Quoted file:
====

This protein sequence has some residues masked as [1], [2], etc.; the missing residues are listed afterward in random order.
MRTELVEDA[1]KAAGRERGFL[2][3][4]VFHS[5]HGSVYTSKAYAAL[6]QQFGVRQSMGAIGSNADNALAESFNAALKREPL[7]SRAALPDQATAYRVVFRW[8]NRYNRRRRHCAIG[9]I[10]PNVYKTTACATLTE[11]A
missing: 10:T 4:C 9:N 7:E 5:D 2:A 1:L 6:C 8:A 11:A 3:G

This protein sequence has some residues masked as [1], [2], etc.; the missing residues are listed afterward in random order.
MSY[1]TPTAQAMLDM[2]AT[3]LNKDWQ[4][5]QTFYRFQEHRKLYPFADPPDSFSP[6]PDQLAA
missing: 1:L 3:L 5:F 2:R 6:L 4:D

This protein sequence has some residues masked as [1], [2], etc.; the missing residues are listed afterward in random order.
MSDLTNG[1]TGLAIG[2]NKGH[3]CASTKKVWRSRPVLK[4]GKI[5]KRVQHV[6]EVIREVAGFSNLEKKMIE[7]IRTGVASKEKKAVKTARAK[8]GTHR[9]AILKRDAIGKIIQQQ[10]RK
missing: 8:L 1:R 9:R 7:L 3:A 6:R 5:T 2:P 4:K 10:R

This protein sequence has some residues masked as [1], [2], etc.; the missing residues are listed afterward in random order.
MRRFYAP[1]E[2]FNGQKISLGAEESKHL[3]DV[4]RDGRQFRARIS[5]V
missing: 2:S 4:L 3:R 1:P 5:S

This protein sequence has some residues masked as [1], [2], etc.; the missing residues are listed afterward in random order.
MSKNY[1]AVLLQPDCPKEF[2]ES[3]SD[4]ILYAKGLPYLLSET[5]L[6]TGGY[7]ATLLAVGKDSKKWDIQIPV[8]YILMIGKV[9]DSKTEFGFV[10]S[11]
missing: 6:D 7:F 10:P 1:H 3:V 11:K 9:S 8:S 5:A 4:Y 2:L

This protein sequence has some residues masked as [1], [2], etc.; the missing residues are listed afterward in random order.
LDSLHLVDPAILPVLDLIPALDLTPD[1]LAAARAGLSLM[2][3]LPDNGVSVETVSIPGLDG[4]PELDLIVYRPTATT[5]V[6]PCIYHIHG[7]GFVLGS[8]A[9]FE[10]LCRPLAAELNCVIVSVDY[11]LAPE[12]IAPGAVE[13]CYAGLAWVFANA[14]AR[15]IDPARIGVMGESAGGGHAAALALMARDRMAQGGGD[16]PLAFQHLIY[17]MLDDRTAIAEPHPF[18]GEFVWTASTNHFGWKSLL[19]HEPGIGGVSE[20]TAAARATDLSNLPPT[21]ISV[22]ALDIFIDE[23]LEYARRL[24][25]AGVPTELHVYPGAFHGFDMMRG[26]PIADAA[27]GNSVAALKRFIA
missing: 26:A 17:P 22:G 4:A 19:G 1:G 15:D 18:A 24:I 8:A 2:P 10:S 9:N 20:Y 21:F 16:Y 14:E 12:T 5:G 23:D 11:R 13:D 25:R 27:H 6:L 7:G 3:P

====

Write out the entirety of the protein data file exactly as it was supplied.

This protein sequence has some residues masked as [1], [2], etc.; the missing residues are listed afterward in random order.
MRTELVEDA[1]KAAGRERGFL[2][3][4]VFHS[5]HGSVYTSKAYAAL[6]QQFGVRQSMGAIGSNADNALAESFNAALKREPL[7]SRAALPDQATAYRVVFRW[8]NRYNRRRRHCAIG[9]I[10]PNVYKTTACATLTE[11]A
missing: 10:T 4:C 9:N 7:E 5:D 2:A 1:L 6:C 8:A 11:A 3:G

This protein sequence has some residues masked as [1], [2], etc.; the missing residues are listed afterward in random order.
MSY[1]TPTAQAMLDM[2]AT[3]LNKDWQ[4][5]QTFYRFQEHRKLYPFADPPDSFSP[6]PDQLAA
missing: 1:L 3:L 5:F 2:R 6:L 4:D

This protein sequence has some residues masked as [1], [2], etc.; the missing residues are listed afterward in random order.
MSDLTNG[1]TGLAIG[2]NKGH[3]CASTKKVWRSRPVLK[4]GKI[5]KRVQHV[6]EVIREVAGFSNLEKKMIE[7]IRTGVASKEKKAVKTARAK[8]GTHR[9]AILKRDAIGKIIQQQ[10]RK
missing: 8:L 1:R 9:R 7:L 3:A 6:R 5:T 2:P 4:K 10:R

This protein sequence has some residues masked as [1], [2], etc.; the missing residues are listed afterward in random order.
MRRFYAP[1]E[2]FNGQKISLGAEESKHL[3]DV[4]RDGRQFRARIS[5]V
missing: 2:S 4:L 3:R 1:P 5:S

This protein sequence has some residues masked as [1], [2], etc.; the missing residues are listed afterward in random order.
MSKNY[1]AVLLQPDCPKEF[2]ES[3]SD[4]ILYAKGLPYLLSET[5]L[6]TGGY[7]ATLLAVGKDSKKWDIQIPV[8]YILMIGKV[9]DSKTEFGFV[10]S[11]
missing: 6:D 7:F 10:P 1:H 3:V 11:K 9:S 8:S 5:A 4:Y 2:L

This protein sequence has some residues masked as [1], [2], etc.; the missing residues are listed afterward in random order.
LDSLHLVDPAILPVLDLIPALDLTPD[1]LAAARAGLSLM[2][3]LPDNGVSVETVSIPGLDG[4]PELDLIVYRPTATT[5]V[6]PCIYHIHG[7]GFVLGS[8]A[9]FE[10]LCRPLAAELNCVIVSVDY[11]LAPE[12]IAPGAVE[13]CYAGLAWVFANA[14]AR[15]IDPARIGVMGESAGGGHAAALALMARDRMAQGGGD[16]PLAFQHLIY[17]MLDDRTAIAEPHPF[18]GEFVWTASTNHFGWKSLL[19]HEPGIGGVSE[20]TAAARATDLSNLPPT[21]ISV[22]ALDIFIDE[23]LEYARRL[24][25]AGVPTELHVYPGAFHGFDMMRG[26]PIADAA[27]GNSVAALKRFIA
missing: 26:A 17:P 22:G 4:A 19:G 1:G 15:D 18:A 24:I 8:A 2:P 10:S 9:N 20:Y 21:F 16:Y 14:E 12:T 5:G 23:D 11:R 13:D 25:R 27:H 6:L 7:G 3:P